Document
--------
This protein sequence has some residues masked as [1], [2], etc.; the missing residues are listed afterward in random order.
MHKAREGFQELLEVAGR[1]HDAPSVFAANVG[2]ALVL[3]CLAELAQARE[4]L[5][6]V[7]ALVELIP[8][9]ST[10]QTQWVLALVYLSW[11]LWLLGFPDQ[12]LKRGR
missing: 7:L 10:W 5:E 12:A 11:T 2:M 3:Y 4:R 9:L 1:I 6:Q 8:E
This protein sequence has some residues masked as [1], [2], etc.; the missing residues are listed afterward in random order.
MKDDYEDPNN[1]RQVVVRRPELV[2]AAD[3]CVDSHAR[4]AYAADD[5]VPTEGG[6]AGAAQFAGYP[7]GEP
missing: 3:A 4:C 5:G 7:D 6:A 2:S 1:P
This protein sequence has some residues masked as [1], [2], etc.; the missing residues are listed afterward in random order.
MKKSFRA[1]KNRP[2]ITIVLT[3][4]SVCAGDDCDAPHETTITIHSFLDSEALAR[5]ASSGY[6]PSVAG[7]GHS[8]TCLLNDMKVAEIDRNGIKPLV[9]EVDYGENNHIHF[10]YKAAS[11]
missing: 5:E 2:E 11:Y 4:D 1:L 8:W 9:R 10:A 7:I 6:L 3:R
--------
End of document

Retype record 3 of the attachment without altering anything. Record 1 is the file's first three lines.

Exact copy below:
This protein sequence has some residues masked as [1], [2], etc.; the missing residues are listed afterward in random order.
MKKSFRA[1]KNRP[2]ITIVLT[3][4]SVCAGDDCDAPHETTITIHSFLDSEALAR[5]ASSGY[6]PSVAG[7]GHS[8]TCLLNDMKVAEIDRNGIKPLV[9]EVDYGENNHIHF[10]YKAAS[11]
missing: 5:E 2:E 11:Y 4:D 1:L 8:W 9:R 10:A 7:I 6:L 3:R